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13594Re: [renewable-energy] Reed Pellets Untapped Potential

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  • o1bigtenor
    Jul 9, 2014
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      Just to further (hopefully) the discussion. (I am a licensed pressure welder and also a licensed machinist.)

      On Tue, Jul 8, 2014 at 8:53 PM, Darryl McMahon darryl@... [renewable-energy] <renewable-energy@yahoogroups.com> wrote:
      A few additions to Jim's list.


      The pressurized hydrogen tanks for hydrogen vehicle use are typically
      5,000 to 10,000 psi, to obtain a range of 150 to 300 miles between
      fueling stops.

      These tanks are not easy to build and because of the pressures AND the contents the certification process is very very stringent (read very expensive!)

      There was research in hydride-based storage a few years/decades back,
      but this technology is not being used in the few H2 vehicles being
      produced now.


      If you get a leak in such a system, it can be self-igniting.  The static
      electricity built up from the gas friction against the vessel edge can
      generate a spark to ignite the gas.  H2 will ignite in very wide range
      of oxygen ratios (typically from 4% to 75% at atmospheric pressure -
      oxygen ratio in Earth's atmosphere is typically between 19% and 20%).

      This just means that the stuff is not just a little dangerous its quite dangerous.
      Insurance companies (auto insurance) will have a windfall situation until long term figures are in at I think that would take at least 10 years.
      My guess is that insurance costs on a hydrogen vehicle would be at least 4 if not 5 times (tried asking the insurance agent but they have no idea).


      H2 is odourless and colourless, so it is difficult for humans to tell
      when there is a leak.  Perfuming H2 tends to make it unfit for use in
      PEM fuel cells.


      The fueling infrastructure is essentially non-existent, and will have to
      be built from scratch.  No existing pipelines for NG, oil etc can be
      used for H2 due to leakage (as Jim noted, H2 is a very small molecule)
      and embrittlement issues.

      From what I have been told you wouldn't even be able to use pipelines too well.
      There are issues with pumping and leakage for at least two.
      Don't think you can make the pipeline from any kind of steel so no we are talking huge dollars.


      The flame from hydrogen is a very pale blue, invisible in room-lighting
      or daylight to most humans.  In labs where hydrogen fires are considered
      a threat, a common detection mechanism is to hold something flammable
      (e.g., a frayed sheet of paper) in front of you as you move.  If it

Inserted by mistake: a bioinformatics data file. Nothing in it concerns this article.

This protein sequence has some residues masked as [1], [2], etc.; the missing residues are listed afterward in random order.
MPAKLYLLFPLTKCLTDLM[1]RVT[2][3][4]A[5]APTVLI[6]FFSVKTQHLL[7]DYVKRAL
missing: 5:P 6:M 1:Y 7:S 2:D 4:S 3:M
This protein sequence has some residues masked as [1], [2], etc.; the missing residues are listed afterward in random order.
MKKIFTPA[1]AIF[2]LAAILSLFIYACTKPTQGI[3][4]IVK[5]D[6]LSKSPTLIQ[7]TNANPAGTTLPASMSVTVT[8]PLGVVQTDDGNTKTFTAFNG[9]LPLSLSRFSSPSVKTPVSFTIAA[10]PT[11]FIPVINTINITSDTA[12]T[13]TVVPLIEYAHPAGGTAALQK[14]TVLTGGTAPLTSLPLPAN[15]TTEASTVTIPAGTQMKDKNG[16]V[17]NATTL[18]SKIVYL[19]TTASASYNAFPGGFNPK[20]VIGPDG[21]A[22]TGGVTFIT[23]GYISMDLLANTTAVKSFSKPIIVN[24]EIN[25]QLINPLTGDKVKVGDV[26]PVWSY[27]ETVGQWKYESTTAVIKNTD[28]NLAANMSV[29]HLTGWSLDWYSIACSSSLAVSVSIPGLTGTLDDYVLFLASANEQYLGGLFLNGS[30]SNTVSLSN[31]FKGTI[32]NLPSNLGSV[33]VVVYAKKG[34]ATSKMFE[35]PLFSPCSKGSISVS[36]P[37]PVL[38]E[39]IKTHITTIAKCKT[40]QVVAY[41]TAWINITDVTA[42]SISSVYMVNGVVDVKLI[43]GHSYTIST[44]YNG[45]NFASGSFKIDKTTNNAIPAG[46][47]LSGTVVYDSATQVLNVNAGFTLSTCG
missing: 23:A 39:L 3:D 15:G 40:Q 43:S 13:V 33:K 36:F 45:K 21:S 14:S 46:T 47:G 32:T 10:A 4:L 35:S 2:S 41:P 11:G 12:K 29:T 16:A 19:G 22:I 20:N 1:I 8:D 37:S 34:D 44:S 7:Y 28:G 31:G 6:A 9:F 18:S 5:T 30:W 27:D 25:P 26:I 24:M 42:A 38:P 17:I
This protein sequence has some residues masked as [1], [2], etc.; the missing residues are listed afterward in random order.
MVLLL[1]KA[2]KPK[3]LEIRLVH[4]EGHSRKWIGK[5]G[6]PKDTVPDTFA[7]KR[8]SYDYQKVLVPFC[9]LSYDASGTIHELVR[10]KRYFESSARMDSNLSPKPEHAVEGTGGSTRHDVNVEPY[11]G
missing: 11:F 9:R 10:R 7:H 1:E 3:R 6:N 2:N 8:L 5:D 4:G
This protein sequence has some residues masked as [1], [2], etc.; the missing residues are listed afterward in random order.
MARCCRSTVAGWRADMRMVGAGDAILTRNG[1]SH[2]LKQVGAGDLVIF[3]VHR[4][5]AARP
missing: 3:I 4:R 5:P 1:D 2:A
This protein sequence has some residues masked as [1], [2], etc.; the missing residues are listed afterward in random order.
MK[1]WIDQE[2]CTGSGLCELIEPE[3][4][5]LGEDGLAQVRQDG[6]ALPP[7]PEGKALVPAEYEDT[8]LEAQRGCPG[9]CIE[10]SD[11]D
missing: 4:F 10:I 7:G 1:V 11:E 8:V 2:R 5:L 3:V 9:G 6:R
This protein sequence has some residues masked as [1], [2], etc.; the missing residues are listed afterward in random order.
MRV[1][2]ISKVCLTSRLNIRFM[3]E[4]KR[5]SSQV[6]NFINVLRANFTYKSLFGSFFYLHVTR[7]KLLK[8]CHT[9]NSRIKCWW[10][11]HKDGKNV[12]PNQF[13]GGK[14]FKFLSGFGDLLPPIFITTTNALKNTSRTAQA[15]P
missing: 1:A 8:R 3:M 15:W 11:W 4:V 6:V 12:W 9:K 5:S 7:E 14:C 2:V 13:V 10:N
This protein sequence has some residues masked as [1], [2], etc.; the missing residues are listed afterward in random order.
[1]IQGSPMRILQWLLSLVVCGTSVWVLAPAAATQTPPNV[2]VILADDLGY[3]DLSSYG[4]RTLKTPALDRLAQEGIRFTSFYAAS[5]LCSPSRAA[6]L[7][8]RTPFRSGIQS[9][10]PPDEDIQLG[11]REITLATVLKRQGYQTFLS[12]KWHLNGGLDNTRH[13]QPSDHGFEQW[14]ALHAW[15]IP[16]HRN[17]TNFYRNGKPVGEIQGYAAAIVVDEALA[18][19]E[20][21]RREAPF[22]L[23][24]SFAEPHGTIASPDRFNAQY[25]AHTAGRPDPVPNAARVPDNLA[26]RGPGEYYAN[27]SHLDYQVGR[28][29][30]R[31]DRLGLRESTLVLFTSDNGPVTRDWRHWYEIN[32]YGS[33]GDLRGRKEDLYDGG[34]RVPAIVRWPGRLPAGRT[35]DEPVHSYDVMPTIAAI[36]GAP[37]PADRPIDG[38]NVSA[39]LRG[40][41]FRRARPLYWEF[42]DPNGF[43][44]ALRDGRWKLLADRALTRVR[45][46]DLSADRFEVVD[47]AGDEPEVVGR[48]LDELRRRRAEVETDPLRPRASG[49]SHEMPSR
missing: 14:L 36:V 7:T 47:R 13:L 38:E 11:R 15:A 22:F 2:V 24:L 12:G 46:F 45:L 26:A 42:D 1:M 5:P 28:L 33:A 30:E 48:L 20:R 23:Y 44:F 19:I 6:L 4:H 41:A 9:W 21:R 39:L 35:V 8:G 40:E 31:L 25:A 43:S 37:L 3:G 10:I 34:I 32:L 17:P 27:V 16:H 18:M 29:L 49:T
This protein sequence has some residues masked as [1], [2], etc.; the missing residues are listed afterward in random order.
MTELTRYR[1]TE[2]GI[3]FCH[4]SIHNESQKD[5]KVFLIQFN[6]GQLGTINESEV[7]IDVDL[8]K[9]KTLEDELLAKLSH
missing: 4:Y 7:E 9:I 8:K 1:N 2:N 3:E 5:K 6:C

ignites, you can see the flame from paper burning, and you have found a
      hydrogen fire.

      Something like you use a piece of wood (possibly cardboard) for hydraulic leaks.

      The round-trip efficiency for hydrogen as an energy store is not
      attractive (in a sustainable energy cycle) compared to other existing
      off-the-shelf options.  (Primary energy source to electricity to
      electrolyis, compression of the H2 produced, storage [losses generally
      1% per day due to venting, leakage], combustion in internal combustion
      engine or electricity generation via fuel cell.)


      Most commercial hydrogen production today comes from cracking natural
      gas (methane or CH4).  Generally not pure enough for use in PEM fuel
      cells.  I have not crunched these specific numbers, but if H2 fuel is
      coming from CH4 to be burned in an internal combustion engine (such as
      former Governator Arnold's PR Hydrogen Hummer), my initial guess is that
      the energy efficiency will be better if we just burn the CH4 directly in
      the engine, and over-all carbon emissions would be roughly equal either way.

      Over-all carbon emissions would be higher in that by adding another layer of complexity you have to account for the impact of those structures and processes. There are no processes that I know of that are 100% efficient.


      There are no hydrogen wells.  We obtain H2 by cleaving it out of
      something else.  There is always another real energy source involved to
      get H2.


      The upsides of hydrogen are few.


      1) The ash of hydrogen is water.


      2) Hydrogen can be produced as part of a sustainable / renewable energy
      cycle.


      3) By weight, hydrogen is an energy-dense fuel.

      The downsides list on the other hand is not at all this short.
      Most of the downsides are not easily overcome either.
      Experimentation is great but when the likelihood of serious economic success (at least 5% better than what we have right now IMO) is vanishingly small I would prefer to lend my energies to something else.

      Dee
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